Wales’s education minister has defended his decision to order a regrade of last year’s GCSE English language papers, stating his only motivation was to ensure fairness.
Leighton Andrews said he had no regrets about his decision, which resulted in more than 2,000 pupils in Wales gaining better grades after last summer’s exam fiasco. Appearing before the Education Select Committee, he said a “sober and serious” report by Welsh officials in September had made clear that outcomes for students were “unsafe”.
He said a change in methodology used to award grades led to candidates from Wales being awarded lower marks than would normally be expected and action was taken to “deal with that unfairness”.
Overall, 2,386 Welsh pupils were given improved GCSE English language scores by Cardiff-based exam board WJEC – with 1,202 students seeing their scores rise from a D to a C.
Mr Andrews said Ofqual’s insistence on using key stage 2 data – specific to pupils in England – as the defining factor to set grade boundaries, had acted as a “deflator” and impacted directly on Welsh scores. He explained: “We took the decision that we did in terms of regrading explicitly on the basis of the regulatory report. There are clearly not comparable outcomes in Wales compared to the previous year.”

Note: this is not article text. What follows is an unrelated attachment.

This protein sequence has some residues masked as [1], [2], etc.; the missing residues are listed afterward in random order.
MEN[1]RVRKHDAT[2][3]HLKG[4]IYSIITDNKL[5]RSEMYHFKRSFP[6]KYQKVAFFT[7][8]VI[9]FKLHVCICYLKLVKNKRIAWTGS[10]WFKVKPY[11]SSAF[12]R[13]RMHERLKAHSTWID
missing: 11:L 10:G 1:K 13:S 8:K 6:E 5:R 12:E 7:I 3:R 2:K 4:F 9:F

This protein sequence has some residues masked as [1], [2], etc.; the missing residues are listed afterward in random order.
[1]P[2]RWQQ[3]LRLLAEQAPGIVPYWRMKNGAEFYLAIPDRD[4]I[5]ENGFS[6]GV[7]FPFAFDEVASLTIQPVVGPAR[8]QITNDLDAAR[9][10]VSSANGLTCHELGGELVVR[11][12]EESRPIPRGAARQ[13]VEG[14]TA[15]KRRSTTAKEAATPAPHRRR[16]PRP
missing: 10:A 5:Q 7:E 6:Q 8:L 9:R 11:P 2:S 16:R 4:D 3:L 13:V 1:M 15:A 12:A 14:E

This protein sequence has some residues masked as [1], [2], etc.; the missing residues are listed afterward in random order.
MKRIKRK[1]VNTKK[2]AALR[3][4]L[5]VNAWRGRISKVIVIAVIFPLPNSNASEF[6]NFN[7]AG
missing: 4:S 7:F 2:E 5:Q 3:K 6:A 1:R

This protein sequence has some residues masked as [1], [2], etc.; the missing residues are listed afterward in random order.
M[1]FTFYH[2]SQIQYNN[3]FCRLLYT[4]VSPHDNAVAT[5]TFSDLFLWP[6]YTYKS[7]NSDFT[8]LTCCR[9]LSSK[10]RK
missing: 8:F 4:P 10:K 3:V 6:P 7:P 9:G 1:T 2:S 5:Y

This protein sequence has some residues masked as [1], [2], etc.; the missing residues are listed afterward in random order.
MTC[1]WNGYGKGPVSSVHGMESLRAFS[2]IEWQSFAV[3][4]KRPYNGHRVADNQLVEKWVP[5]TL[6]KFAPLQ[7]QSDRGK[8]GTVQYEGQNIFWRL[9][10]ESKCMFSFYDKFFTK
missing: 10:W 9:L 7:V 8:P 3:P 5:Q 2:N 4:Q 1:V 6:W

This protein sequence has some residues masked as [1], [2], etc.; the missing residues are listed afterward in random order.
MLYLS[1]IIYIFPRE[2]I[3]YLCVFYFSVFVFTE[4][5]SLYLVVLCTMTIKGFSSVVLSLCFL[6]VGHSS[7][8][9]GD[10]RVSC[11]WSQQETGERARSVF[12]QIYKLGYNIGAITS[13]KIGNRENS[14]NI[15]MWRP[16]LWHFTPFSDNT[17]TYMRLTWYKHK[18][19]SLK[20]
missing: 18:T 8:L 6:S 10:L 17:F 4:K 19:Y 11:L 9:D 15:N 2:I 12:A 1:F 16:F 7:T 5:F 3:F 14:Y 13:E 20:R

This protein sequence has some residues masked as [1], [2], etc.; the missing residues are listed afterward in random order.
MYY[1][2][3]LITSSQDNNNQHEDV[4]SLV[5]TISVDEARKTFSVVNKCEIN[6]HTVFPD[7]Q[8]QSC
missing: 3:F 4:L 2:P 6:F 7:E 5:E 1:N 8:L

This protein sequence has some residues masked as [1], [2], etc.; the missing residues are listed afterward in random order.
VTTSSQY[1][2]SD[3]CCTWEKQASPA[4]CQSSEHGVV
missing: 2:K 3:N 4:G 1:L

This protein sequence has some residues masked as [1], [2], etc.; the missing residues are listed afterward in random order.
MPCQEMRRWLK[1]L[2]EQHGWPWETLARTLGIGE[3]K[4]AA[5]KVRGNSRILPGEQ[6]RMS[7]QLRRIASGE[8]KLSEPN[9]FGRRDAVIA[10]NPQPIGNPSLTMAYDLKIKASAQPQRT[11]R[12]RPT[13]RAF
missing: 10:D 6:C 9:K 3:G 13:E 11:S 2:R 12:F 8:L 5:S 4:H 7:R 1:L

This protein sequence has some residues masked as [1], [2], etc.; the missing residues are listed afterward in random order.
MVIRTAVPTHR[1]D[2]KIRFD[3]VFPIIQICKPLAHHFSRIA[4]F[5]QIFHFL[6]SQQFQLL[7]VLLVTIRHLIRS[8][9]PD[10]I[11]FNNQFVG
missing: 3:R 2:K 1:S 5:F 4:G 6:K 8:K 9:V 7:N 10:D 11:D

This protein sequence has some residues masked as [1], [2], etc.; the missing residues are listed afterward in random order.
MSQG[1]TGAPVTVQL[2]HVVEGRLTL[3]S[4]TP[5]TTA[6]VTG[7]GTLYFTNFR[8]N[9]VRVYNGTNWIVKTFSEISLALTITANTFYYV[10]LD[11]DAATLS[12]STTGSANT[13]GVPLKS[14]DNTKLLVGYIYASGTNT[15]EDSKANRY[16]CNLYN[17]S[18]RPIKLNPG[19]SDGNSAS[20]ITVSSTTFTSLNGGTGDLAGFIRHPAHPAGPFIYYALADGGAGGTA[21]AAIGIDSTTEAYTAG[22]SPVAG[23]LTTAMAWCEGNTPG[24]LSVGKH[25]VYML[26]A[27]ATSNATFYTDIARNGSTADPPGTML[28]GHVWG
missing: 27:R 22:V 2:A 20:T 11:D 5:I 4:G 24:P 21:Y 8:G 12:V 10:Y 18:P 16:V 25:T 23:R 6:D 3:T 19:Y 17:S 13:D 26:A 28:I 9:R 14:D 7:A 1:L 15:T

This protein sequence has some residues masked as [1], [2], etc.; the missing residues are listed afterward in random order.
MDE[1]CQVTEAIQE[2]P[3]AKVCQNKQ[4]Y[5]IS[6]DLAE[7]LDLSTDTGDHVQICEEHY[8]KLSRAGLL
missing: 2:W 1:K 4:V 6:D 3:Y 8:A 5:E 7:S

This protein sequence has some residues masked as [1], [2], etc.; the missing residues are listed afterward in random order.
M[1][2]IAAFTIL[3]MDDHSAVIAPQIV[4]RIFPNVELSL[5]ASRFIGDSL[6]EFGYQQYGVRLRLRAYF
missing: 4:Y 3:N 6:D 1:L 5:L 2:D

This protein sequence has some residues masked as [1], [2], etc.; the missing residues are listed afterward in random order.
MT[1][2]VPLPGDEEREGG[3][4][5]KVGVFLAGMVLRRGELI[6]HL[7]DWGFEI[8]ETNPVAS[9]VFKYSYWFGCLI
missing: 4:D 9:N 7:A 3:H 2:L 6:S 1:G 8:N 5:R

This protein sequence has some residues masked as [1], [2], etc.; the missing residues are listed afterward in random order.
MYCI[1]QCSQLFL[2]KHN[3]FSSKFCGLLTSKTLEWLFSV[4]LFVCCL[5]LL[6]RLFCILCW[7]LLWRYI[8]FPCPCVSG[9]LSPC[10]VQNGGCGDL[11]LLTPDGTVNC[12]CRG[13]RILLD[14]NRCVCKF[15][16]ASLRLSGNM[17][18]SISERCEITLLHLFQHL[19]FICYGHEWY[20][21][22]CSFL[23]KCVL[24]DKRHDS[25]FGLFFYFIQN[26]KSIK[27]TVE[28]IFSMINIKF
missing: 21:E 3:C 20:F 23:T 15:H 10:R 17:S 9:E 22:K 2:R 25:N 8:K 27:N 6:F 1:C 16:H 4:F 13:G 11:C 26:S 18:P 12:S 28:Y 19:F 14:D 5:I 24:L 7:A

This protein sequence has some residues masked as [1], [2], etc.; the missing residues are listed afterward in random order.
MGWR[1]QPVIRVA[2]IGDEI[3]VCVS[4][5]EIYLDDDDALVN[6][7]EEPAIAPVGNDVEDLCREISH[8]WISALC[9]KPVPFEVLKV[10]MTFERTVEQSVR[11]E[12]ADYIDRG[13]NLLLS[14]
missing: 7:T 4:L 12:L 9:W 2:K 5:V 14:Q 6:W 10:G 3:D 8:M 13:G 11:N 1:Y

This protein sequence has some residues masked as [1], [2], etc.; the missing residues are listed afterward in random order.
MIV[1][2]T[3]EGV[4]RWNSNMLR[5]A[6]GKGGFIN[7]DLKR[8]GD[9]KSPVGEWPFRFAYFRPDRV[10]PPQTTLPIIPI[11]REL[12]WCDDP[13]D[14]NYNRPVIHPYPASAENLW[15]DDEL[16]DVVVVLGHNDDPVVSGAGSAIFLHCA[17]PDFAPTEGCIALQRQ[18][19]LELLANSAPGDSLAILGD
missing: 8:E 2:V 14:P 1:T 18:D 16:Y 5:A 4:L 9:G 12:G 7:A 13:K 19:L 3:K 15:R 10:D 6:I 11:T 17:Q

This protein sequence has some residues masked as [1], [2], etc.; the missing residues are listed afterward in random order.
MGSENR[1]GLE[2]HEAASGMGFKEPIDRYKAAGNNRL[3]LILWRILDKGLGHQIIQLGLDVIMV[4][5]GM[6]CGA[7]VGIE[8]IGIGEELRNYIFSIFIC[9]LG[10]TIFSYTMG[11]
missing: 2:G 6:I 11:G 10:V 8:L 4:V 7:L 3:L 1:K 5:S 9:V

When asked whether his intervention was politically motivated, Mr Andrews, who is head of exam regulation in Wales, said the issue was “not a partisan matter” and the action taken had been endorsed by three of the parties in the Assembly. “I think everybody must accept that 2012 was unhappy all round,” he said.
“We took action that we felt was appropriate. People, I think, will ask what is the difference between a Welsh C and an English C, but then in England they will ask what is the difference between a January C and a June C.”
Mr Andrews last month announced changes to the way GCSE English language will be delivered in Wales, with Welsh pupils sitting a separate paper to students elsewhere in the UK.